Tuesday, April 4, 2023

Across the Barbie... Land... Verse (Trailer Talk)

Like a phoenix, but a really pathetic one who looks like shit—okay wait no—like a lone cicada, I rise from my slumber to make a bunch of annoying noises because we're living in a weird time where trailers for Spider-Man and Barbie movies drop on the same day and at this point only the combination of those two things can make me feel more alive than dead. Listen, I didn't expect that this is how I would end up either.


Now this is the good shit. For starters:


Okay, yeah, sorry. I just, I love the Spot. He is all that is pure and good in this godforsaken world.

So what's new in this? We got Miles Spider-Manning it up in the neighborhood, which is great, A+, just what I need. The convention center of Spider-Mans is apparently set up by Miguel O'Hara, probably after the first film where the multiverse almost broke. As I've said before, I'm not a huge fan of a giant Spider-Team when they could all be in their own universes doing Spider-Stuff, but whatever. We got some Peter B. and animated footage of Mayday, his Spider-Baby who, in a truly irresponsible move, has webshooters.

Now, I could go over all the little details, like Miguel calling MCU Spider-Man a little nerd (HAHAHAHA) or Ben Reilly (my only other source of hope and joy) but instead let's take a look at the plot details we're finally getting.

Looks like Miles is going to be rejected from the Spider-Society, possibly because he's too young and/or attached to his home reality. The main conflict will probably be something to do with the Spot fucking up the multiverse, but in order to stop that Miles has to let someone (probably his dad) die. And this will make the Spider-Society fight him. I'm pumped! This is exactly the shit I want out of Spider-Man! If I have this right, Miles (and maybe Gwen) will be the only one willing to contradict the dogmatic ideals of a bunch of old Spider-Men, choosing to find his own solution and save everyone.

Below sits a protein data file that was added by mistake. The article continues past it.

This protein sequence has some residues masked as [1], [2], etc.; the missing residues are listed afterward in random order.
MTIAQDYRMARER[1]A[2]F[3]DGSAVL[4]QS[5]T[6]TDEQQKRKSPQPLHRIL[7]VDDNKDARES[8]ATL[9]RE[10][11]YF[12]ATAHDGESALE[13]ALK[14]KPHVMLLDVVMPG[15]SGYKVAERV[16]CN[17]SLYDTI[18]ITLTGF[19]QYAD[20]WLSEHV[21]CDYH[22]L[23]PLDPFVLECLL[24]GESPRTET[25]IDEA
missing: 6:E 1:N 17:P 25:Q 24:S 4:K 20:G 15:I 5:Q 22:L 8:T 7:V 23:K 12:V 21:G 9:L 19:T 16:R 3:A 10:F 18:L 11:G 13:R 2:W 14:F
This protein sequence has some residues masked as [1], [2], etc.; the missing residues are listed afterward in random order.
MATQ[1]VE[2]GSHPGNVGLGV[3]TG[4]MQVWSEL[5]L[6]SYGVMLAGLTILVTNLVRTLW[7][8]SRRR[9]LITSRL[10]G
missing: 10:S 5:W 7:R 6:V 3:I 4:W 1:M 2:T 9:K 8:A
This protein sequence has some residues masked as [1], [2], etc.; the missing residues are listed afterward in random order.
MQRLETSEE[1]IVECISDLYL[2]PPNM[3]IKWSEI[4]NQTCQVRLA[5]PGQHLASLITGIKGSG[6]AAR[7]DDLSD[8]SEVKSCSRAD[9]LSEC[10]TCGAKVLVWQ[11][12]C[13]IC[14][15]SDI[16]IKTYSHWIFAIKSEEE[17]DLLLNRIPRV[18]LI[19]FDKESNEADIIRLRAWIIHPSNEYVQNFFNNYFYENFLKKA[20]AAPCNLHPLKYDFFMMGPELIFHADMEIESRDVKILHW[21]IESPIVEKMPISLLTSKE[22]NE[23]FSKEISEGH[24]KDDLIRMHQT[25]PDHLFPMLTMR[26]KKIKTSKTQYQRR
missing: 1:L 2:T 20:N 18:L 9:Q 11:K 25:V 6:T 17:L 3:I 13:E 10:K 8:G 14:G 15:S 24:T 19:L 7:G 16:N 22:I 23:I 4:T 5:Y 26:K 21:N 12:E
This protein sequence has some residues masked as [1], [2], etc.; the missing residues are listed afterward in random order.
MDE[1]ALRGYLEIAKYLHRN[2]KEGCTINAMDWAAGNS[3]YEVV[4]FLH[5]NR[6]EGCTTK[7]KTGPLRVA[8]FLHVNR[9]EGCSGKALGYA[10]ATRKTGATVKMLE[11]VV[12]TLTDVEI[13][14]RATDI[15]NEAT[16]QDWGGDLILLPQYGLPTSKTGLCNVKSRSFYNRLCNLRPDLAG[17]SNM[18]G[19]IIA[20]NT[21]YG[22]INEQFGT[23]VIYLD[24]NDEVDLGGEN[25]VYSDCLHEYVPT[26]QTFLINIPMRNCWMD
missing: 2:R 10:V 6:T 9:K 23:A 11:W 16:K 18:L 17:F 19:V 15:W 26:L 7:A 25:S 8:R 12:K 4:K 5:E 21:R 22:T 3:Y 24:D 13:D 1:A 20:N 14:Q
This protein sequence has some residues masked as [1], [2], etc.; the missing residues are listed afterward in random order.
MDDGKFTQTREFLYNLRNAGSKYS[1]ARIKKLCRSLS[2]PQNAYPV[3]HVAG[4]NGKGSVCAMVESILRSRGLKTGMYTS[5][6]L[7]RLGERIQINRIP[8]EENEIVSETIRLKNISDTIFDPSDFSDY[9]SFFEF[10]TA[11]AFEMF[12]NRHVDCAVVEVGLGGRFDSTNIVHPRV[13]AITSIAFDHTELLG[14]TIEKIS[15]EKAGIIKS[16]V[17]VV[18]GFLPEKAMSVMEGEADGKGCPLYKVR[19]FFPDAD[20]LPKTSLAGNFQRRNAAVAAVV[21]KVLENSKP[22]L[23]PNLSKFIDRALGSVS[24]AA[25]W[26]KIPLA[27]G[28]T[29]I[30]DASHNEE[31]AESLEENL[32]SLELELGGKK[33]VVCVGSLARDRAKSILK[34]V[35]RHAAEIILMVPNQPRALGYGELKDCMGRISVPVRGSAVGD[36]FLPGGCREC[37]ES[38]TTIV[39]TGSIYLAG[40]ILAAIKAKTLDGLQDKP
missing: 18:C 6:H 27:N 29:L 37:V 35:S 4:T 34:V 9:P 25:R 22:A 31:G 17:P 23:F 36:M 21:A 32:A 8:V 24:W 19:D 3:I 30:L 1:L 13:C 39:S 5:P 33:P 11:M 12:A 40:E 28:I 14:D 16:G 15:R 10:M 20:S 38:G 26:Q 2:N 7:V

Sure, the ones set in their ways are also Spider-Mans, but in this case it just means Miles is the most Spider-Man of all. I'm more excited for this movie than I was last trailer, which is good because there ain't a lot else out there. EXCEPT FOR THIS

I, uh. What? Huh?

What's happening?

I have no idea what's going on here. That's good! Instead of some sort of Malibu, we start in Barbie Land (Shoulda been Barbie World) where everyone is either Barbie or Ken. Huh. But why? I guess every iteration of the Barbie doll is another person? I guess I prefer it when Barbie is an unstoppable polymath, but this concept has legs.

Judging from the way everything is, Barbie Land is a child's view of reality, given that Barbie and Ken haven't had a sex ed class yet. Is this a real place, or is this Lego Movie rules?

Oh god it might be Lego Movie rules.

Okay, fine, I don't have any insights here! This film is a black box! Where's Raquelle?? Is this a musical?? GIMME SOMETHING HERE!

Oh shit is that Michael Cera?

Sunday, December 18, 2022

These Trailers Are For Me (Spider-Verse and Barbie)

Wow! Trailers and teasers galore! Okay, well, two of them. But two trailers highly relevant to me in particular have released in the same week, and I know my take is highly sought after, so here we go!